A report from Morgan Stanley makes some really bold claims. According to the analyst, by 2024, roughly 20-25% of Intel CPUs will be fabbed by TSMC (primarily) on its 3nm-class process nodes. This is highly doubtful as Team Blue plans on manufacturing most of its CPU tiles by itself. Meteor and Arrow Lake which be the first consumer processors to leverage a chiplet (MCM) design, will be fabbed using the Intel 7 and 20A (2nm) process nodes, with TSMC’s N3 used for the iGPU chiplet.
Considering that Meteor Lake and Arrow Lake will have overlapping product cycles, TSMC will certainly have a part to play in Intel’s microprocessors from 2023 to 2025, at the very least. Going by Intel’s own block diagrams (which may be just placeholders), the compute dies will be fabbed on its internal nodes, leaving TSMC with either the SoC or the GPU die.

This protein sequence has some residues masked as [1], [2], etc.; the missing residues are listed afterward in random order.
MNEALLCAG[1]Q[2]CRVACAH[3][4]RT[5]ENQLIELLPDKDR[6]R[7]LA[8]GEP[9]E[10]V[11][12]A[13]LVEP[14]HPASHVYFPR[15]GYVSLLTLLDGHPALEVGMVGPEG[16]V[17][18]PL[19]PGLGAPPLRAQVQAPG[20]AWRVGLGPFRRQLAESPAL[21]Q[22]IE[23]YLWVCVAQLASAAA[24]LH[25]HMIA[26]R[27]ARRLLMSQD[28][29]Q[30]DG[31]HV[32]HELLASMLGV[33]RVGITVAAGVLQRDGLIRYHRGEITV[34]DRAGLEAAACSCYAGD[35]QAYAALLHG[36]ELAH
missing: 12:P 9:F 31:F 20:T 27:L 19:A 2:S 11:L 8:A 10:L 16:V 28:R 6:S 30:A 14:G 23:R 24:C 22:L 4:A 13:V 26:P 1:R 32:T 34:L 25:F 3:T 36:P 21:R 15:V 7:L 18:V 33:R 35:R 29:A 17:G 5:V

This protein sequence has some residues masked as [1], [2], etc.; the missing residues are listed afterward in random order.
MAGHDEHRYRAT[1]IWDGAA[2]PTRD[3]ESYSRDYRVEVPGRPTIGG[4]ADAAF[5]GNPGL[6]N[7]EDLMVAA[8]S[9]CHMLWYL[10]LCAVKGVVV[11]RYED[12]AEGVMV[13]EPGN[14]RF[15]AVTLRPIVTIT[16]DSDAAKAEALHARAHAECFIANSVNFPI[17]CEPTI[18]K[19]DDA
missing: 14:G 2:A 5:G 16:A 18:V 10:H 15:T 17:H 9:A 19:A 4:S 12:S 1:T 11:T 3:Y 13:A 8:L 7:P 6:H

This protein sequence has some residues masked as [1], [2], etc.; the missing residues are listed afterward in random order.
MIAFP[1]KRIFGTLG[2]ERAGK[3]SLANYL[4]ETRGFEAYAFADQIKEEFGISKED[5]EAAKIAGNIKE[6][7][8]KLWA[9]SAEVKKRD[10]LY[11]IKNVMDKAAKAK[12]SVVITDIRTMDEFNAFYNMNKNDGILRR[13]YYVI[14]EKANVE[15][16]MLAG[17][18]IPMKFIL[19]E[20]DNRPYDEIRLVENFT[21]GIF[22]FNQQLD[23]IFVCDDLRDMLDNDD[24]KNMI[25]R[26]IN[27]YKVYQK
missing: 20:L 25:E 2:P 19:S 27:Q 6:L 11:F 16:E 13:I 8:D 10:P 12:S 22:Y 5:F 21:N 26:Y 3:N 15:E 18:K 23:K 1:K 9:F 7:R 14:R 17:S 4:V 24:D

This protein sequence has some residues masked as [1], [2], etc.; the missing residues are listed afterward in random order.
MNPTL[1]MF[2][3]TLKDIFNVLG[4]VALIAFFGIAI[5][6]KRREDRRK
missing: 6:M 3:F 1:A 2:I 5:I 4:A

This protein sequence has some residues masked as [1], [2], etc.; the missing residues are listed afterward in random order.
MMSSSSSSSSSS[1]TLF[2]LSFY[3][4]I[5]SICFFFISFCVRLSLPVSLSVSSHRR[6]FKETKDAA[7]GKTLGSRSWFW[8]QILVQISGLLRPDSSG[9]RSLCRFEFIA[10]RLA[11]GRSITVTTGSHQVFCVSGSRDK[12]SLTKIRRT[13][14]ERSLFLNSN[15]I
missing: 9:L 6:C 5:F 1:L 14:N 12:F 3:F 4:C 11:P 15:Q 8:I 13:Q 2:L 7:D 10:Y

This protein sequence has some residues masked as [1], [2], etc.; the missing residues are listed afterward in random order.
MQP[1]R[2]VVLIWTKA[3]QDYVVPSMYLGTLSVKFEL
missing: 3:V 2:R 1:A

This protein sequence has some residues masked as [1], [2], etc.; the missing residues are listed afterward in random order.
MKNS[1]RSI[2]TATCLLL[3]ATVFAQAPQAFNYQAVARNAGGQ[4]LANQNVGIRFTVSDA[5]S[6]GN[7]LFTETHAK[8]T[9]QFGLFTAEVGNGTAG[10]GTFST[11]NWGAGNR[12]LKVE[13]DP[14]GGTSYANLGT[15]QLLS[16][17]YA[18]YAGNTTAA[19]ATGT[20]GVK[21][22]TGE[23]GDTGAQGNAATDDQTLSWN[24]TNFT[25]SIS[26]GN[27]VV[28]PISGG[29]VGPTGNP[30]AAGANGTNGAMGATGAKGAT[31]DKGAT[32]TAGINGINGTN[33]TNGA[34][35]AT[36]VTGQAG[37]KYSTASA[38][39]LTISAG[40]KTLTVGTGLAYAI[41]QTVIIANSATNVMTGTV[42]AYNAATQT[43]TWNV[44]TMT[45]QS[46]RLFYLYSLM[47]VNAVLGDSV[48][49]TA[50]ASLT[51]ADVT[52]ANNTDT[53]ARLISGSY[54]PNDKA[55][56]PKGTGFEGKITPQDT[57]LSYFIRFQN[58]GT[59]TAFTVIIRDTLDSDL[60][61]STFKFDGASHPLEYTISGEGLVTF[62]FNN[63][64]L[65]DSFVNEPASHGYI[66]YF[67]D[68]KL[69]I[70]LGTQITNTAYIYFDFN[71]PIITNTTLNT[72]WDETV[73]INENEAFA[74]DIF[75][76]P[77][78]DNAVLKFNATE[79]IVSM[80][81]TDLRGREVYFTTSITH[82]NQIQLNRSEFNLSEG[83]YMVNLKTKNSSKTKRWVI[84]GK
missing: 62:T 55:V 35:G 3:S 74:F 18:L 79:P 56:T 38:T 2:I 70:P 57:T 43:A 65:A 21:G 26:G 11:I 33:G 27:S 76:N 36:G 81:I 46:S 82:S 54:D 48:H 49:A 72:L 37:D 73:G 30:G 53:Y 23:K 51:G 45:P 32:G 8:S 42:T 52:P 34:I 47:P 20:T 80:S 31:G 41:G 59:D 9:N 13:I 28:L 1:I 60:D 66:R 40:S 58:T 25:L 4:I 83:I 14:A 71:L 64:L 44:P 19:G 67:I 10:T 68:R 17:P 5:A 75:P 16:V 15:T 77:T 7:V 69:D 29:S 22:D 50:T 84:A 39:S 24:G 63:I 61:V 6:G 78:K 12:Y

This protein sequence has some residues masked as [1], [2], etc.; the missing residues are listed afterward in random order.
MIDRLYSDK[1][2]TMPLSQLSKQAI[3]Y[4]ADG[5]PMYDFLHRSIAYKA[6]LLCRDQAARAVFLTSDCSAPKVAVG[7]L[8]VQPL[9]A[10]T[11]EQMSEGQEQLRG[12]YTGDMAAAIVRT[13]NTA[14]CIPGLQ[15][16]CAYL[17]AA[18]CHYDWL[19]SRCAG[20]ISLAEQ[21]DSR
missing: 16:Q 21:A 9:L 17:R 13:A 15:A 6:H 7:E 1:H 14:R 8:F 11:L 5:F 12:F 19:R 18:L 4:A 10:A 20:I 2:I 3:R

Outsourcing the I/O die to an expensive process node like N3 just isn’t practical which means TSMC will most likely produce Intel’s iGPU dies from 2023 onwards. These will be fabbed on an N3-class process node which is progressing quite well. According to the latest report, N3e production yields continue to improve, with the volume production reportedly pulled ahead of schedule. It’s now slated to start in the second quarter of 2023, from the earlier set third quarter of 2023. Morgan Stanley claims that the logic density of N3e is just 8% less than N3 (by cutting four UV layers), but a considerable 60% denser than N5.
Via: Dylan Patel